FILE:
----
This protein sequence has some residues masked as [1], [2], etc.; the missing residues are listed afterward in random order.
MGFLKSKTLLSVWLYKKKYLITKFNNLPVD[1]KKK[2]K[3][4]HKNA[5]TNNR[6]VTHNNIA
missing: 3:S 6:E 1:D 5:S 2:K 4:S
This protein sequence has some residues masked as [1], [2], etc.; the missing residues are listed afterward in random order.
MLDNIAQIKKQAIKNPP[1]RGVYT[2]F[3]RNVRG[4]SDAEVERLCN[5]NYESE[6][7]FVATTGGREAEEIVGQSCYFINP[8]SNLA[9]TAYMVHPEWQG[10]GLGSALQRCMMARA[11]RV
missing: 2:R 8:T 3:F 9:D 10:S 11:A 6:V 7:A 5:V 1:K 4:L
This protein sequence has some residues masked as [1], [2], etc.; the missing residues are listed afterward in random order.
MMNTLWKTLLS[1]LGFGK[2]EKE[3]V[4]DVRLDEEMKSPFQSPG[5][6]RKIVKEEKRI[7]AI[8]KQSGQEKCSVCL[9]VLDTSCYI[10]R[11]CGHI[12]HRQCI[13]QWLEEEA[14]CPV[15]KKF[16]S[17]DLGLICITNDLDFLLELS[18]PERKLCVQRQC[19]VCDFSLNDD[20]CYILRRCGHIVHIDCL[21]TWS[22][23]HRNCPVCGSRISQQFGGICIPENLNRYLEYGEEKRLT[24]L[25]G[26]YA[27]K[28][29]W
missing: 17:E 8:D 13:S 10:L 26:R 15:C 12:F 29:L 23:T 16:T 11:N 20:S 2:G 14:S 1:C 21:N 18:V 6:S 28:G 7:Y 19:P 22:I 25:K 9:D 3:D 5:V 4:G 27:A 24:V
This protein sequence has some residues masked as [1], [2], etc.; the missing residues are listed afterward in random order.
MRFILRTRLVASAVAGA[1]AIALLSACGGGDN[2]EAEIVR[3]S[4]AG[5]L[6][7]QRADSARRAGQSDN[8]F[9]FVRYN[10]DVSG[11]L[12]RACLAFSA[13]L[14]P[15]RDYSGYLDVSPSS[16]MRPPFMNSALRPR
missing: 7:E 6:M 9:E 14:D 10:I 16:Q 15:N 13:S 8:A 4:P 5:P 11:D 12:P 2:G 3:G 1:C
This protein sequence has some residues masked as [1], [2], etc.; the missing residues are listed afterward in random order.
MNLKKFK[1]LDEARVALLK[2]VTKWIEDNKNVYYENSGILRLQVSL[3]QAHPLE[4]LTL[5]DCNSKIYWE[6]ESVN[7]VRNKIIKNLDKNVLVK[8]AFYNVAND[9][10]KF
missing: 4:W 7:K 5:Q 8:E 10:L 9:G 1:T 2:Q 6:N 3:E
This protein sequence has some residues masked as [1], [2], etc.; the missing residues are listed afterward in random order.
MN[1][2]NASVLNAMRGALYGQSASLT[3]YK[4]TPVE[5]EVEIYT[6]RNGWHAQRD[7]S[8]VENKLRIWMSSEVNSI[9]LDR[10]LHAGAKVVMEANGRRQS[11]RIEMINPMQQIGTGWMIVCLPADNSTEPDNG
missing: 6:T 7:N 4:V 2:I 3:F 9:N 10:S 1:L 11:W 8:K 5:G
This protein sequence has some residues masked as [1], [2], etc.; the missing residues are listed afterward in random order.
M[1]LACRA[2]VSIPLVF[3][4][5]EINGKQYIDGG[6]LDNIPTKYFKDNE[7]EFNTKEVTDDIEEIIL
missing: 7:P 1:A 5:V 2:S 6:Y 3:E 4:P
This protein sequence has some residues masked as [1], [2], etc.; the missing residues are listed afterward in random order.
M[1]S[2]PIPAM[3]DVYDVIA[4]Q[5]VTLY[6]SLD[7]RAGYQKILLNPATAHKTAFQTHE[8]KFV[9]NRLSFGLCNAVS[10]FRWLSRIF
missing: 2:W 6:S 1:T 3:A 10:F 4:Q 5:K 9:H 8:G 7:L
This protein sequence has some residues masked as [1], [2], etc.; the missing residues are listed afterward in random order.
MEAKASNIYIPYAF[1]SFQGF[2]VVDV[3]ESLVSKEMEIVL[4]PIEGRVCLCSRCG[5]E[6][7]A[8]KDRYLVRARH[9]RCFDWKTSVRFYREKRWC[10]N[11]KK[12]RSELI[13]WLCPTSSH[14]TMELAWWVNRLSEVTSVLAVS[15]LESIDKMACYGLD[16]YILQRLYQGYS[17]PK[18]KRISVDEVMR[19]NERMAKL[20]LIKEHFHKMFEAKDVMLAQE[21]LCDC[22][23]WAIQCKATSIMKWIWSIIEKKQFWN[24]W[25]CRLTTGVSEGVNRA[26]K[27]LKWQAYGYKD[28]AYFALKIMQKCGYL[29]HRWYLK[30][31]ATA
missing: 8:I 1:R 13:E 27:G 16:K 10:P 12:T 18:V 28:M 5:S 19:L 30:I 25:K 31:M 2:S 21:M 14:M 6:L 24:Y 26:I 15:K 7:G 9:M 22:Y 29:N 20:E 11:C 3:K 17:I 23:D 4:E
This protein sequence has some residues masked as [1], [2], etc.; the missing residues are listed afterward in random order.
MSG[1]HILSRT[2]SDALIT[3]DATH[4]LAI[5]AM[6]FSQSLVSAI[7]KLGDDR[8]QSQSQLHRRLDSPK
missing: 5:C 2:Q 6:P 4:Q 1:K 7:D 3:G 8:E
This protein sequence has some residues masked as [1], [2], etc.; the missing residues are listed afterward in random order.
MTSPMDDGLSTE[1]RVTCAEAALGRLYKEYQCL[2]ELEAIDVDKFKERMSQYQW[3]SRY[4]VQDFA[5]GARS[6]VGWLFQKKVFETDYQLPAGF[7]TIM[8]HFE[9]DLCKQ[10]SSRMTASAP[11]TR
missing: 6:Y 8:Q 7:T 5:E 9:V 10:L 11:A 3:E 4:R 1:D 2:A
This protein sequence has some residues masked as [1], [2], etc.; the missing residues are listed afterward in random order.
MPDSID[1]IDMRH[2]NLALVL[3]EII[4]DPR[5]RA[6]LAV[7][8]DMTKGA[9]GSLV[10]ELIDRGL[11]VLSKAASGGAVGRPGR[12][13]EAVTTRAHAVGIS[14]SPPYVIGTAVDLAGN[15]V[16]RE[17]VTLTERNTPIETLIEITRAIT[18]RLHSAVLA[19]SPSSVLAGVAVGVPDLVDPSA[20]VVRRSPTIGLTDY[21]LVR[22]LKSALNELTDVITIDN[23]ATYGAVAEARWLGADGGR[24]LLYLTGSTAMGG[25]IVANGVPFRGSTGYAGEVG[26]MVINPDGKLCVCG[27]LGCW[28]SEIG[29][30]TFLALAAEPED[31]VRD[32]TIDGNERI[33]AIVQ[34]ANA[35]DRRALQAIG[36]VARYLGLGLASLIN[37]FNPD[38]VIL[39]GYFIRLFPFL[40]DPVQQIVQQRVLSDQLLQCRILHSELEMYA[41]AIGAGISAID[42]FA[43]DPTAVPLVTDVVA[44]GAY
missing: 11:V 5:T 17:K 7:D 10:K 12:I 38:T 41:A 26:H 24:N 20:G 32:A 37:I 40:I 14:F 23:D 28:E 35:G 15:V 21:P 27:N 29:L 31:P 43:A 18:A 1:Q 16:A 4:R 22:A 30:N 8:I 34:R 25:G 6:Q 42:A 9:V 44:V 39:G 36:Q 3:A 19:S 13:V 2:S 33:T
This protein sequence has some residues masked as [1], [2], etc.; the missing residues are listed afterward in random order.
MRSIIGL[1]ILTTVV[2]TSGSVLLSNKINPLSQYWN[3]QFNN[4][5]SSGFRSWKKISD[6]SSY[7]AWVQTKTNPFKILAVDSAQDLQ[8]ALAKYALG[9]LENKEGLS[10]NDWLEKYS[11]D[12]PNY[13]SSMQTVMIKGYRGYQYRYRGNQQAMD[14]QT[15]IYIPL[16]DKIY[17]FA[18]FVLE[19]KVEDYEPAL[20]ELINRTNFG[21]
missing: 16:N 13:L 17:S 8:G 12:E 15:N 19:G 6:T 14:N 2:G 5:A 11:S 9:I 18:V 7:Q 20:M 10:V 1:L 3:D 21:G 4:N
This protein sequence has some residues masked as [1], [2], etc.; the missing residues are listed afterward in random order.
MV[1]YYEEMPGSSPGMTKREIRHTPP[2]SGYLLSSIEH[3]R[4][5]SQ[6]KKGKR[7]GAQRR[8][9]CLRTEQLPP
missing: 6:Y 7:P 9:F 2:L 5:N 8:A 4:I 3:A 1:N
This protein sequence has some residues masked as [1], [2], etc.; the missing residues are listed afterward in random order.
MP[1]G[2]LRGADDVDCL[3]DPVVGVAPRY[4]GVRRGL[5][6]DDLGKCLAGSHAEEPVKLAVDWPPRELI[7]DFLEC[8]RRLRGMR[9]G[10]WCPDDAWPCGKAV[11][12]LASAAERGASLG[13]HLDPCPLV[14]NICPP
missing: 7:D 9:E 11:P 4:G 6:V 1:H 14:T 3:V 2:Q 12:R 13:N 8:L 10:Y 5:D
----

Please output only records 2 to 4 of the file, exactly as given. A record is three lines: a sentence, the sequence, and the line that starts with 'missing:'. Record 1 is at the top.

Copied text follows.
This protein sequence has some residues masked as [1], [2], etc.; the missing residues are listed afterward in random order.
MLDNIAQIKKQAIKNPP[1]RGVYT[2]F[3]RNVRG[4]SDAEVERLCN[5]NYESE[6][7]FVATTGGREAEEIVGQSCYFINP[8]SNLA[9]TAYMVHPEWQG[10]GLGSALQRCMMARA[11]RV
missing: 2:R 8:T 3:F 9:D 10:S 11:A 6:V 7:A 5:V 1:K 4:L
This protein sequence has some residues masked as [1], [2], etc.; the missing residues are listed afterward in random order.
MMNTLWKTLLS[1]LGFGK[2]EKE[3]V[4]DVRLDEEMKSPFQSPG[5][6]RKIVKEEKRI[7]AI[8]KQSGQEKCSVCL[9]VLDTSCYI[10]R[11]CGHI[12]HRQCI[13]QWLEEEA[14]CPV[15]KKF[16]S[17]DLGLICITNDLDFLLELS[18]PERKLCVQRQC[19]VCDFSLNDD[20]CYILRRCGHIVHIDCL[21]TWS[22][23]HRNCPVCGSRISQQFGGICIPENLNRYLEYGEEKRLT[24]L[25]G[26]YA[27]K[28][29]W
missing: 17:E 8:D 13:S 10:L 26:R 15:C 12:F 29:L 23:T 16:T 11:N 20:S 2:G 14:S 1:C 21:N 18:V 6:S 28:G 7:Y 19:P 22:I 25:K 9:D 3:D 5:V 4:G 27:A 24:V
This protein sequence has some residues masked as [1], [2], etc.; the missing residues are listed afterward in random order.
MRFILRTRLVASAVAGA[1]AIALLSACGGGDN[2]EAEIVR[3]S[4]AG[5]L[6][7]QRADSARRAGQSDN[8]F[9]FVRYN[10]DVSG[11]L[12]RACLAFSA[13]L[14]P[15]RDYSGYLDVSPSS[16]MRPPFMNSALRPR
missing: 7:E 6:M 9:E 14:D 10:I 16:Q 15:N 13:S 8:A 4:P 5:P 11:D 12:P 2:G 3:G 1:C